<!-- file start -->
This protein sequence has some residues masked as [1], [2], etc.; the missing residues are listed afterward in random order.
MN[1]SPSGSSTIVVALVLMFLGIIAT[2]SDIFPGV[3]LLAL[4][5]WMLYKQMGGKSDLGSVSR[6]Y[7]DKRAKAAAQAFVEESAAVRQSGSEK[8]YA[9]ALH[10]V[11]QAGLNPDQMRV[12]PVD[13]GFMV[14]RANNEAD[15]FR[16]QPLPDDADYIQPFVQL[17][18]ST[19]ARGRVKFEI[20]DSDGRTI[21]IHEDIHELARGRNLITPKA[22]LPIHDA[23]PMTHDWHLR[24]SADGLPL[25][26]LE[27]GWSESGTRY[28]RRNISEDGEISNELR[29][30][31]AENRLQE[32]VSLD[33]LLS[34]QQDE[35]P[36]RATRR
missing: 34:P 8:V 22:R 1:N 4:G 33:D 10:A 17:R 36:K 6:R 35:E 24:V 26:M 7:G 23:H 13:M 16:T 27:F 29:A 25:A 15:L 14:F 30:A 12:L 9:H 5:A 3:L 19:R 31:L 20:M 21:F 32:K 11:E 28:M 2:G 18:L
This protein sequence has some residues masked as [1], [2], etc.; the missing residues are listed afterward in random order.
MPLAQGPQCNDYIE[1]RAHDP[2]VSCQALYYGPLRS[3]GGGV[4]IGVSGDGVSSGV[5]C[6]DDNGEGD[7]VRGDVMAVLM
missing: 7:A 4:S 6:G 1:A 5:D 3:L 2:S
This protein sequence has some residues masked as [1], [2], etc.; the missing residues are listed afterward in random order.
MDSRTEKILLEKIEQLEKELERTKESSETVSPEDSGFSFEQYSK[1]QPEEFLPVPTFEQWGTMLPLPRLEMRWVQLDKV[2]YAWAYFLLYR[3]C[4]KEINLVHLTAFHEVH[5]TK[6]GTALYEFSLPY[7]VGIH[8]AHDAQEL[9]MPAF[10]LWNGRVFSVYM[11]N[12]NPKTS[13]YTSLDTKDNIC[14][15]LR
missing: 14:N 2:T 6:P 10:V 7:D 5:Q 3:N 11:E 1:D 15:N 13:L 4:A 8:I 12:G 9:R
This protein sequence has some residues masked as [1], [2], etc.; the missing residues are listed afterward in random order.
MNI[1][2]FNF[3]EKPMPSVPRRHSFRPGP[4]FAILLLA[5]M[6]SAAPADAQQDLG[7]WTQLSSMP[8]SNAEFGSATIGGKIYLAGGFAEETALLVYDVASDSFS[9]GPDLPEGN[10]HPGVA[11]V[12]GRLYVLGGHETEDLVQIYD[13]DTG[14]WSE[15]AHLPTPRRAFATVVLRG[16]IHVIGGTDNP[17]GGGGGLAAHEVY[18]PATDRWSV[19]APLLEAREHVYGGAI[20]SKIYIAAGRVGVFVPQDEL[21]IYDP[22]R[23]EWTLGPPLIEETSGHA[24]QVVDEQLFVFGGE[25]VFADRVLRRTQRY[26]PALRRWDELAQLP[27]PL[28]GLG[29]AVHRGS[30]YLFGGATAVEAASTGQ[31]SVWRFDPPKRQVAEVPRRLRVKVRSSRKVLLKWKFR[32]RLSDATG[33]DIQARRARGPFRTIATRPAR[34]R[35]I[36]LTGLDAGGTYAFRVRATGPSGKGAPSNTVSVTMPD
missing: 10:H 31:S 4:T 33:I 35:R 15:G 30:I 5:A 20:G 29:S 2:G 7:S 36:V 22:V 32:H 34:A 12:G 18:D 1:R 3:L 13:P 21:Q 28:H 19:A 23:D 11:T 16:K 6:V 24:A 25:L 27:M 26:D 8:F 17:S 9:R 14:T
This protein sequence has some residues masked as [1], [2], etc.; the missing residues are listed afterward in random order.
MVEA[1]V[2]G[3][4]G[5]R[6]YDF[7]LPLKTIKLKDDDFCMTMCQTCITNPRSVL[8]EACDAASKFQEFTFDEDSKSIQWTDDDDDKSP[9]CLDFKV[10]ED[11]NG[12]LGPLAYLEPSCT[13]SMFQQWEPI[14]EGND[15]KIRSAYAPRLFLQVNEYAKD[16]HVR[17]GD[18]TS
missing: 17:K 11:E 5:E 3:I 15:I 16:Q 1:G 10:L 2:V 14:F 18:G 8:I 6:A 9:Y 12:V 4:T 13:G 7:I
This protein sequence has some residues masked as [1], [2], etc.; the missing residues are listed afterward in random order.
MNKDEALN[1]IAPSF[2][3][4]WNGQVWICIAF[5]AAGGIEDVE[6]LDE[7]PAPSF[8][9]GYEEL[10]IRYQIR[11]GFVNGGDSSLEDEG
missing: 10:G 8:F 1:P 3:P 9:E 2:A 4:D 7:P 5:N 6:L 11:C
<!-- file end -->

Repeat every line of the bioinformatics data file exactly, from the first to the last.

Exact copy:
This protein sequence has some residues masked as [1], [2], etc.; the missing residues are listed afterward in random order.
MN[1]SPSGSSTIVVALVLMFLGIIAT[2]SDIFPGV[3]LLAL[4][5]WMLYKQMGGKSDLGSVSR[6]Y[7]DKRAKAAAQAFVEESAAVRQSGSEK[8]YA[9]ALH[10]V[11]QAGLNPDQMRV[12]PVD[13]GFMV[14]RANNEAD[15]FR[16]QPLPDDADYIQPFVQL[17][18]ST[19]ARGRVKFEI[20]DSDGRTI[21]IHEDIHELARGRNLITPKA[22]LPIHDA[23]PMTHDWHLR[24]SADGLPL[25][26]LE[27]GWSESGTRY[28]RRNISEDGEISNELR[29][30][31]AENRLQE[32]VSLD[33]LLS[34]QQDE[35]P[36]RATRR
missing: 34:P 8:V 22:R 1:N 4:G 33:D 10:A 17:R 36:K 6:R 35:E 24:V 26:M 7:G 23:H 13:M 16:T 27:F 29:A 25:A 15:L 14:F 30:A 12:L 9:H 5:A 3:L 19:R 31:L 20:M 21:F 32:K 11:E 28:M 2:G 18:L
This protein sequence has some residues masked as [1], [2], etc.; the missing residues are listed afterward in random order.
MPLAQGPQCNDYIE[1]RAHDP[2]VSCQALYYGPLRS[3]GGGV[4]IGVSGDGVSSGV[5]C[6]DDNGEGD[7]VRGDVMAVLM
missing: 7:A 4:S 6:G 1:A 5:D 3:L 2:S
This protein sequence has some residues masked as [1], [2], etc.; the missing residues are listed afterward in random order.
MDSRTEKILLEKIEQLEKELERTKESSETVSPEDSGFSFEQYSK[1]QPEEFLPVPTFEQWGTMLPLPRLEMRWVQLDKV[2]YAWAYFLLYR[3]C[4]KEINLVHLTAFHEVH[5]TK[6]GTALYEFSLPY[7]VGIH[8]AHDAQEL[9]MPAF[10]LWNGRVFSVYM[11]N[12]NPKTS[13]YTSLDTKDNIC[14][15]LR
missing: 14:N 2:T 6:P 10:V 7:D 5:Q 3:N 11:E 1:D 15:N 13:L 4:A 8:I 12:G 9:R
This protein sequence has some residues masked as [1], [2], etc.; the missing residues are listed afterward in random order.
MNI[1][2]FNF[3]EKPMPSVPRRHSFRPGP[4]FAILLLA[5]M[6]SAAPADAQQDLG[7]WTQLSSMP[8]SNAEFGSATIGGKIYLAGGFAEETALLVYDVASDSFS[9]GPDLPEGN[10]HPGVA[11]V[12]GRLYVLGGHETEDLVQIYD[13]DTG[14]WSE[15]AHLPTPRRAFATVVLRG[16]IHVIGGTDNP[17]GGGGGLAAHEVY[18]PATDRWSV[19]APLLEAREHVYGGAI[20]SKIYIAAGRVGVFVPQDEL[21]IYDP[22]R[23]EWTLGPPLIEETSGHA[24]QVVDEQLFVFGGE[25]VFADRVLRRTQRY[26]PALRRWDELAQLP[27]PL[28]GLG[29]AVHRGS[30]YLFGGATAVEAASTGQ[31]SVWRFDPPKRQVAEVPRRLRVKVRSSRKVLLKWKFR[32]RLSDATG[33]DIQARRARGPFRTIATRPAR[34]R[35]I[36]LTGLDAGGTYAFRVRATGPSGKGAPSNTVSVTMPD
missing: 10:H 31:S 4:T 33:I 35:R 15:G 30:I 5:A 20:G 29:S 2:G 7:S 36:V 22:V 32:H 34:A 12:G 18:D 1:R 3:L 13:P 21:Q 28:H 19:A 23:D 11:T 16:K 6:V 24:A 25:L 27:M 26:D 8:F 17:S 9:R 14:T
This protein sequence has some residues masked as [1], [2], etc.; the missing residues are listed afterward in random order.
MVEA[1]V[2]G[3][4]G[5]R[6]YDF[7]LPLKTIKLKDDDFCMTMCQTCITNPRSVL[8]EACDAASKFQEFTFDEDSKSIQWTDDDDDKSP[9]CLDFKV[10]ED[11]NG[12]LGPLAYLEPSCT[13]SMFQQWEPI[14]EGND[15]KIRSAYAPRLFLQVNEYAKD[16]HVR[17]GD[18]TS
missing: 17:K 11:E 5:E 3:I 15:I 16:Q 1:G 10:L 2:V 14:F 18:G 8:I 6:A 9:Y 12:V 4:T 13:G 7:I
This protein sequence has some residues masked as [1], [2], etc.; the missing residues are listed afterward in random order.
MNKDEALN[1]IAPSF[2][3][4]WNGQVWICIAF[5]AAGGIEDVE[6]LDE[7]PAPSF[8][9]GYEEL[10]IRYQIR[11]GFVNGGDSSLEDEG
missing: 10:G 8:F 1:P 3:P 9:E 2:A 4:D 7:P 5:N 6:L 11:C